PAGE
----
Affordable Housing: YES; Ruining Downtown Livability: NO

An updated draft proposal and supporting documentation has been released and is now available for the proposal to implement Mandatory Housing Affordability (MHA) Requirements in Downtown and South Lake Union under HALA.  These materials include a summary of the proposal, draft ordinance, State Environmental Policy Act (SEPA) analysis, Urban Design Study, and Transportation Study.  All documents are posted at
The deadline for comments on the draft proposal is June 16. The deadline for an appeal of the SEPA Determination is June 23. OPCD will finalize the draft materials after the comment period such that legislation could be submitted to City Council in July.

Please send you comment letters to What follows is our position on this critically important plan for the future of downtown:

First of all, we want to clearly reaffirm our support for more affordable housing. Many of us individually have and do serve and contribute regularly to local affordable housing organizations, like Compass Housing Alliance, Plymouth Housing, etc.

Second, we want to make it clear that we support the “funding mechanism“ of the HALA proposal, but have strong issues with how the land use and development proposal will likely have serious negative consequences on the environment and livability of downtown (where is the “L” in HALA?), and exacerbate a “growing problem” of tower overcrowding in downtown.

We also want to thank the HALA team, for supporting Option 2 on adding equivalent development capacity through additional height rather than the additional 1000 sq. ft. per floor through additional girth in new residential development downtown. However, this alone is not enough to ensure future livability for downtown residents.

Regarding the SEPA Determination of DNS, we strongly disagree with the Director’s decision. The Director’s SEPA analysis of land use and development impacts lacks serious rigor, misapplies city policy, market influences, and ignores the plain fact that residential development is already greatly incentivized over commercial uses in DOC1 and DOC2 because there are no density limits (FAR restrictions) for residential development as there is for commercial uses.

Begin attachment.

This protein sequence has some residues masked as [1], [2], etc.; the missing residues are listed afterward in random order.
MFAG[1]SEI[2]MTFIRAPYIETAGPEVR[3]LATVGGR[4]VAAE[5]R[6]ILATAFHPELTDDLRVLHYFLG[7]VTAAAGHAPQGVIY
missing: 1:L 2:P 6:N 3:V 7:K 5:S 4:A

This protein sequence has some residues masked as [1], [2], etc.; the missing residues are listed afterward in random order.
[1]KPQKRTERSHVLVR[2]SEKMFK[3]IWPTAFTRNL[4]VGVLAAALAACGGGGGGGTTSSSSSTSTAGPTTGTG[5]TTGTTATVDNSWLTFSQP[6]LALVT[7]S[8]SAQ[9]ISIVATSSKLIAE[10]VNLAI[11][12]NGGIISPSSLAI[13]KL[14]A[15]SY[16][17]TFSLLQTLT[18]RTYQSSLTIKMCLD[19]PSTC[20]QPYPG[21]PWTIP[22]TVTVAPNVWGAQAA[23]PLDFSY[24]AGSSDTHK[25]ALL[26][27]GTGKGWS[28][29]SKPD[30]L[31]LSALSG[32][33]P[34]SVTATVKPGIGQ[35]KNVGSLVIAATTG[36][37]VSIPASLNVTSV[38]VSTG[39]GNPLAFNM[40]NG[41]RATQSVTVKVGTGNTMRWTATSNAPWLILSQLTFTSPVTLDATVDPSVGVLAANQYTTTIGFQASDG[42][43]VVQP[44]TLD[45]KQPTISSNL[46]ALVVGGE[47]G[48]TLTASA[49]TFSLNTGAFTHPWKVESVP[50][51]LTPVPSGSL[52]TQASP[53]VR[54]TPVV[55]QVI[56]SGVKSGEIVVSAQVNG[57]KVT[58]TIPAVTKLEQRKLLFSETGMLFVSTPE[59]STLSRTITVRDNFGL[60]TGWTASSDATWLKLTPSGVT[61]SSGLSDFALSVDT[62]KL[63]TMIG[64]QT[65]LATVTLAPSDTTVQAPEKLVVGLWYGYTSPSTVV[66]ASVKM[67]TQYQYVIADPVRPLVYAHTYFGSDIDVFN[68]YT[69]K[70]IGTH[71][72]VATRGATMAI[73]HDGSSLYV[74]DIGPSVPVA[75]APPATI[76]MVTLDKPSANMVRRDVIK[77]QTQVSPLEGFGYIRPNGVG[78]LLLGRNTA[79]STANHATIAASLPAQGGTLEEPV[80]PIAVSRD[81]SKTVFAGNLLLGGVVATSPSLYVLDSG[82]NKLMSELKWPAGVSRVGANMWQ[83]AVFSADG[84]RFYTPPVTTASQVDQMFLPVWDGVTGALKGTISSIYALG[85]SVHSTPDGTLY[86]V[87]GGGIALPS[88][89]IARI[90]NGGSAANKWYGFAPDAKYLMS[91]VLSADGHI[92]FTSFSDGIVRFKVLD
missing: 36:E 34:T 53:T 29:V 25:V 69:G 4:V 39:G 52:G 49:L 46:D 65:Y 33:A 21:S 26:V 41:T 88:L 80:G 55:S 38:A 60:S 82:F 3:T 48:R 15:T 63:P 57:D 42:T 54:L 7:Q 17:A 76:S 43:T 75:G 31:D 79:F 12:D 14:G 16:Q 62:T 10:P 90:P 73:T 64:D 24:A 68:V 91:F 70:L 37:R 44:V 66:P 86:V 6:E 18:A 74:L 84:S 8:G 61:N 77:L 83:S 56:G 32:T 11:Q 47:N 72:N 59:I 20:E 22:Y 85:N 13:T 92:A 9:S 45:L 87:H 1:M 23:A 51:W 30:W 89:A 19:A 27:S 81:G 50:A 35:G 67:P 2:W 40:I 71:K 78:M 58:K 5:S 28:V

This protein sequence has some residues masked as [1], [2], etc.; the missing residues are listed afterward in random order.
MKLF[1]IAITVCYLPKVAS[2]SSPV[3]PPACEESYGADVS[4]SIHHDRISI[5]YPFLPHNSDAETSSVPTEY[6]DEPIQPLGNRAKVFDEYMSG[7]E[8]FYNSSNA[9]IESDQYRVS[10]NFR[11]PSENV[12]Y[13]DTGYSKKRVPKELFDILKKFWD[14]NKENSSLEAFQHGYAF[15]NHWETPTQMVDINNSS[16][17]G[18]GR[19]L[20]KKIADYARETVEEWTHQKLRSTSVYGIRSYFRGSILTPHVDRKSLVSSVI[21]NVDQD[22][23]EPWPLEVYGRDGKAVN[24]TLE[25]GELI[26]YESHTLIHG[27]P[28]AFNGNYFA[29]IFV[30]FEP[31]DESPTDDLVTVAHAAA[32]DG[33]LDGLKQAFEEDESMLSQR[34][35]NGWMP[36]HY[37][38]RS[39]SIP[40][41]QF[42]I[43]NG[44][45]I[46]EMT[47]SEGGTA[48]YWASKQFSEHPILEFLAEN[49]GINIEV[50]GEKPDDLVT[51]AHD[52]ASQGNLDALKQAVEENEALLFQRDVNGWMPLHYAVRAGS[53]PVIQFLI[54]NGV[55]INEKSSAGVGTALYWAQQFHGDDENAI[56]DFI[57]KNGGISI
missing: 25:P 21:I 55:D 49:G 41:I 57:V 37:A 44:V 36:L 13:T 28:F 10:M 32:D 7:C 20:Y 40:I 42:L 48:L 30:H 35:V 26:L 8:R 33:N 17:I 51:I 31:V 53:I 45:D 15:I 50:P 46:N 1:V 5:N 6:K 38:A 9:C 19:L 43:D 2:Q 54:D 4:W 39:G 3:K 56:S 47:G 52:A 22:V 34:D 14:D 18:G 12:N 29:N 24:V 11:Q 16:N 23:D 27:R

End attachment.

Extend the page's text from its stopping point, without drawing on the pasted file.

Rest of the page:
We want to reiterate our request to include new residential development standards to provide adequate light, air, and privacy in all future projects in the “unprotected” zones of downtown. If you can change the height limits for HALA, which you can, why not also include allowances for equivalent square footage in additional height in certain zones to solve alley congestion issues and tower separation issues affecting light, air, and privacy at the same time [with tower spacing, alley setback, minimum lot size, max lot coverage, etc.].

We strongly disagree with the claim that there are not enough potentially affected parcels (parking lots/obvious teardowns, etc.)  to warrant including these provisions. For example, even if we were to accept (and we don’t) that there are only nine re-developable parcels in the affected zones, this would still potentially produce 5.5 million square feet of new mixed use/residential development, or the equivalent of as many as 3,600 new residential units, thus affecting at least 10,000 persons in total. Is this not enough to be “concerned" about the growing problem created by the city’s flawed land use code and review process?

Often, the city passes code amendments to satisfy just one or two developers’ speculative goals. If nine parcels are not enough for the city to take the downtown residents issue more seriously, then what is enough? Quite frankly, one parcel is too many when the physical and emotional health of individuals is affected by the lack of air, light and privacy. Who knows if something that is not considered a teardown today might be in a few years? Look at Escala and the properties right across its alley in the early 2000s, when the City failed to take action there because “nothing was likely to happen residentially” …and now look at it.

You’ve done part of the job. Now finish it with legislation that will do it all...protect downtown livability without reducing development capacity, and provide the funding for HALA.